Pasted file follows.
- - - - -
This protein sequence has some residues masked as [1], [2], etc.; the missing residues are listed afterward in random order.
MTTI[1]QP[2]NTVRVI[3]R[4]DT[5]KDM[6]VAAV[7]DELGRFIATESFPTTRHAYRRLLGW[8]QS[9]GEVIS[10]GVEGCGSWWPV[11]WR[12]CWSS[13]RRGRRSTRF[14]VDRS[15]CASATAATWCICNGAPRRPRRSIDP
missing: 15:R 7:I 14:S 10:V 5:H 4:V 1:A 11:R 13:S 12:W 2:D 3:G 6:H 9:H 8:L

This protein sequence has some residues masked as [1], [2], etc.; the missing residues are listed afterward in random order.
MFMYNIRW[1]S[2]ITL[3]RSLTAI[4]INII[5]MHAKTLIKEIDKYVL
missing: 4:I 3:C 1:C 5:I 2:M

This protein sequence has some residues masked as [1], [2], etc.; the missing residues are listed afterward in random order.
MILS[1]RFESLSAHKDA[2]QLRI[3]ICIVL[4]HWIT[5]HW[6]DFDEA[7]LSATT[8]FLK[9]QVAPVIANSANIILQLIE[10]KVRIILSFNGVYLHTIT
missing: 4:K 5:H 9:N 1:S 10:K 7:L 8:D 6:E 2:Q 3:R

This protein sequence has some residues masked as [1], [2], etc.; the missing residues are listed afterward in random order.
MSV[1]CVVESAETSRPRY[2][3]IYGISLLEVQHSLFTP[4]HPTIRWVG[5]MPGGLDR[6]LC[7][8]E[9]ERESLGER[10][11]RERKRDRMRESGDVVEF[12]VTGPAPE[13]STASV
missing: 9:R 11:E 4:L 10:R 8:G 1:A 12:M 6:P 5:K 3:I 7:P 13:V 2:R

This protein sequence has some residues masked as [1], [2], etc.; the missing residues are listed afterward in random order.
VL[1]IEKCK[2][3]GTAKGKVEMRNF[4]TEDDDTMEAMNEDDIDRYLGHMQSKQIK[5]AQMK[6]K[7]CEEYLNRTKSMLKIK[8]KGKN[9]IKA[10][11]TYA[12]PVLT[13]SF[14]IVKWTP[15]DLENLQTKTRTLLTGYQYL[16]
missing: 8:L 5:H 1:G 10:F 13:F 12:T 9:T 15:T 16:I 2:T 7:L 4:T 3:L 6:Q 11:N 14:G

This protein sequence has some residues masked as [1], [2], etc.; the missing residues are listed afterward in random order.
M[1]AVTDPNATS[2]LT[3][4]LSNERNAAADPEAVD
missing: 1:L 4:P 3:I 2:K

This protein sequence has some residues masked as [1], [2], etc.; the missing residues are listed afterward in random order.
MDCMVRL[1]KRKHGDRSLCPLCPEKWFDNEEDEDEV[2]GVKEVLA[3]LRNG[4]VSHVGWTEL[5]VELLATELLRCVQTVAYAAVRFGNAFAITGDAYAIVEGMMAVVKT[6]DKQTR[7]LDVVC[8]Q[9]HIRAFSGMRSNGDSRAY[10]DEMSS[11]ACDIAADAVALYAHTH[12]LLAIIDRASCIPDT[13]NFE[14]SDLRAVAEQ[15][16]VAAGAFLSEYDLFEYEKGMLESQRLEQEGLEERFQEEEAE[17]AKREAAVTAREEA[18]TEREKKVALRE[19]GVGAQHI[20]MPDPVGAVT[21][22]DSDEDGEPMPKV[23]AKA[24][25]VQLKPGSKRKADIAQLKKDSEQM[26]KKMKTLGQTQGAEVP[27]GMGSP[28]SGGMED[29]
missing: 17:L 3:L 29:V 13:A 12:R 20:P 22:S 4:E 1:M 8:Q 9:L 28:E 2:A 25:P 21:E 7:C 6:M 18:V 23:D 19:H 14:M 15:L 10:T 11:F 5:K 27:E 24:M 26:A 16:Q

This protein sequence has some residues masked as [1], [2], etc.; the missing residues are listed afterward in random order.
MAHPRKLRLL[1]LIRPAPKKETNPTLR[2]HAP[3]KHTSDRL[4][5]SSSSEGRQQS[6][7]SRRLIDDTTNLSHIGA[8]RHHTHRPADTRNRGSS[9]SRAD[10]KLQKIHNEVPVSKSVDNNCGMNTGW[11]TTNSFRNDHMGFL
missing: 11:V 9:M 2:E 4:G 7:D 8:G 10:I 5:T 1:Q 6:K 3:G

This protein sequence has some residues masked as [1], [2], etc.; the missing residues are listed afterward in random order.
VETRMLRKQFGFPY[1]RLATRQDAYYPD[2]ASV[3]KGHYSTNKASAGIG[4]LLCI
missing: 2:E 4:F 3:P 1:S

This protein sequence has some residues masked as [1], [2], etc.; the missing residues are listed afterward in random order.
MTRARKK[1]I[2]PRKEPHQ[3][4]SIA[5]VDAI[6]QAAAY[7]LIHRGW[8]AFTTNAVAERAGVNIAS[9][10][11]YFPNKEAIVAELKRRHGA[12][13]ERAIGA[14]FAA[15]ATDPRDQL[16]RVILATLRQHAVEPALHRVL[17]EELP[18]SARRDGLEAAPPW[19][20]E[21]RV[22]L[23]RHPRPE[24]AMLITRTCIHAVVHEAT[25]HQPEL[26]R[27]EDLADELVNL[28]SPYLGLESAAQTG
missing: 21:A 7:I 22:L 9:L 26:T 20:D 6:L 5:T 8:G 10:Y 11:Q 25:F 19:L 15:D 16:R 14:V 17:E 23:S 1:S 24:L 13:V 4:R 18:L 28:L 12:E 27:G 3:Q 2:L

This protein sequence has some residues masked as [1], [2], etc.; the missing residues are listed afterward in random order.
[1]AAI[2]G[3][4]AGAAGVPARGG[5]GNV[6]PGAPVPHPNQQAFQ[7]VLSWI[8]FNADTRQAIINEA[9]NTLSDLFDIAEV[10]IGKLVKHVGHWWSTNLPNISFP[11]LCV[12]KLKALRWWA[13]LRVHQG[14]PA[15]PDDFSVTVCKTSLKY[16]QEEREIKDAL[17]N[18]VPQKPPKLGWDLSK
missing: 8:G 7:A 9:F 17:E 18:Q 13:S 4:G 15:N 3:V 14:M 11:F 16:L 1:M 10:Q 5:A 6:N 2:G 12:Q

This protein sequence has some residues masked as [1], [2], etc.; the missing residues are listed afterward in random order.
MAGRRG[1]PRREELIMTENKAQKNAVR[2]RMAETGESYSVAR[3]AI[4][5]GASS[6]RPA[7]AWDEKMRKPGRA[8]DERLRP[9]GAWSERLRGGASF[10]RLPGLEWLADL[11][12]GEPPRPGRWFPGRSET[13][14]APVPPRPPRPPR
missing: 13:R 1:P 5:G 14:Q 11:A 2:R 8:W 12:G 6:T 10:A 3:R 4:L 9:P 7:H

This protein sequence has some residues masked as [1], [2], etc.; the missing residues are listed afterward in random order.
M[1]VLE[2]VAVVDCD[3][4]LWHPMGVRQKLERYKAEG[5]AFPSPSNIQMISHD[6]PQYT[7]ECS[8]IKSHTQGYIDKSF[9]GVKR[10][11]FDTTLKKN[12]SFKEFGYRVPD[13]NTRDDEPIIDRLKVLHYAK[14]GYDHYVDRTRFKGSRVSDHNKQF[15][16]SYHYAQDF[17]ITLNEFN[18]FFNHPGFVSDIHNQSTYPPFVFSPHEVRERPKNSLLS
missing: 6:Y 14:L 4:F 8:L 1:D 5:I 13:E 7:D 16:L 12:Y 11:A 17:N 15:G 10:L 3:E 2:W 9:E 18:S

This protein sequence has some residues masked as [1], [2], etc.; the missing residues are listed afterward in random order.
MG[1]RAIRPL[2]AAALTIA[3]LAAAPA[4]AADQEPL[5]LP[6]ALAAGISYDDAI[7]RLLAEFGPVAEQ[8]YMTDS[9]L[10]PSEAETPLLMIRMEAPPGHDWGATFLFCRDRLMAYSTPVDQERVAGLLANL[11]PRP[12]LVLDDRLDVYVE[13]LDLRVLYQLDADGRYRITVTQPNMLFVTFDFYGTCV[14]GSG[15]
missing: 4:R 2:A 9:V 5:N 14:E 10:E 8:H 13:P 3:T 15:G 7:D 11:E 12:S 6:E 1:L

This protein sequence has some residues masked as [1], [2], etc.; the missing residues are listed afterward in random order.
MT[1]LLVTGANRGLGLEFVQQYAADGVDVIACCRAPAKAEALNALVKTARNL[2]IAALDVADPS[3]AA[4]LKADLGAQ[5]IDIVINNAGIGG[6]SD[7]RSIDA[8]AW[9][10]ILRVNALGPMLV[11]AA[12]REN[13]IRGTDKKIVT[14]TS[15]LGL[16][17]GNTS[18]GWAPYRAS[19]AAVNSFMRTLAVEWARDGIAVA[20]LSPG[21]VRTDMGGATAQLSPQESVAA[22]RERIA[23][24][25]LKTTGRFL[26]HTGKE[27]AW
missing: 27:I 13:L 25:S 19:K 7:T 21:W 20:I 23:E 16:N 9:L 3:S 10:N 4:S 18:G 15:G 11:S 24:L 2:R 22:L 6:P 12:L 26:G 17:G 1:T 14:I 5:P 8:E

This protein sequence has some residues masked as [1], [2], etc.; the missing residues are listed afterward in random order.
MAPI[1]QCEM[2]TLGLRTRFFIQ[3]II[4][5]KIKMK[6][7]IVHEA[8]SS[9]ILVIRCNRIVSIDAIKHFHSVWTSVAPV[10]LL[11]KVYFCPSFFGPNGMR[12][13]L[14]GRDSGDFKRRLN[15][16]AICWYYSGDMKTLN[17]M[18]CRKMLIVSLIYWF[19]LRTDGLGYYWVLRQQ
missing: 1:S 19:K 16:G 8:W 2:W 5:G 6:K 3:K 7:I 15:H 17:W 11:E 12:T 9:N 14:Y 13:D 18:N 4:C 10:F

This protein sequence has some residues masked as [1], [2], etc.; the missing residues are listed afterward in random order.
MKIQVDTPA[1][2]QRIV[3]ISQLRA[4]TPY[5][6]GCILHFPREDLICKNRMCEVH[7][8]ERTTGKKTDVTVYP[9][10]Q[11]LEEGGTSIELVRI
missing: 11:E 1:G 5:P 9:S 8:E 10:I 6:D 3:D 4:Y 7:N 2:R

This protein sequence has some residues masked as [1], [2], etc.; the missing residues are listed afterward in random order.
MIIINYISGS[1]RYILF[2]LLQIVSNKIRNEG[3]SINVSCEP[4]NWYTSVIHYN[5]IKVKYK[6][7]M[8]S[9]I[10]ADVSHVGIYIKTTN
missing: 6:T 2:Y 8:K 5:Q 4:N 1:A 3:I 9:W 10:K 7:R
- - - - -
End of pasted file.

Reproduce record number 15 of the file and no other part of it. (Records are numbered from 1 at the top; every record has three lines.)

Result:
This protein sequence has some residues masked as [1], [2], etc.; the missing residues are listed afterward in random order.
MT[1]LLVTGANRGLGLEFVQQYAADGVDVIACCRAPAKAEALNALVKTARNL[2]IAALDVADPS[3]AA[4]LKADLGAQ[5]IDIVINNAGIGG[6]SD[7]RSIDA[8]AW[9][10]ILRVNALGPMLV[11]AA[12]REN[13]IRGTDKKIVT[14]TS[15]LGL[16][17]GNTS[18]GWAPYRAS[19]AAVNSFMRTLAVEWARDGIAVA[20]LSPG[21]VRTDMGGATAQLSPQESVAA[22]RERIA[23][24][25]LKTTGRFL[26]HTGKE[27]AW
missing: 27:I 13:L 25:S 19:K 7:T 21:W 20:I 23:E 16:N 9:L 3:S 10:N 4:S 18:G 15:G 11:S 24:L 2:R 22:L 6:P 12:L 26:G 17:G 1:T 14:I 5:P 8:E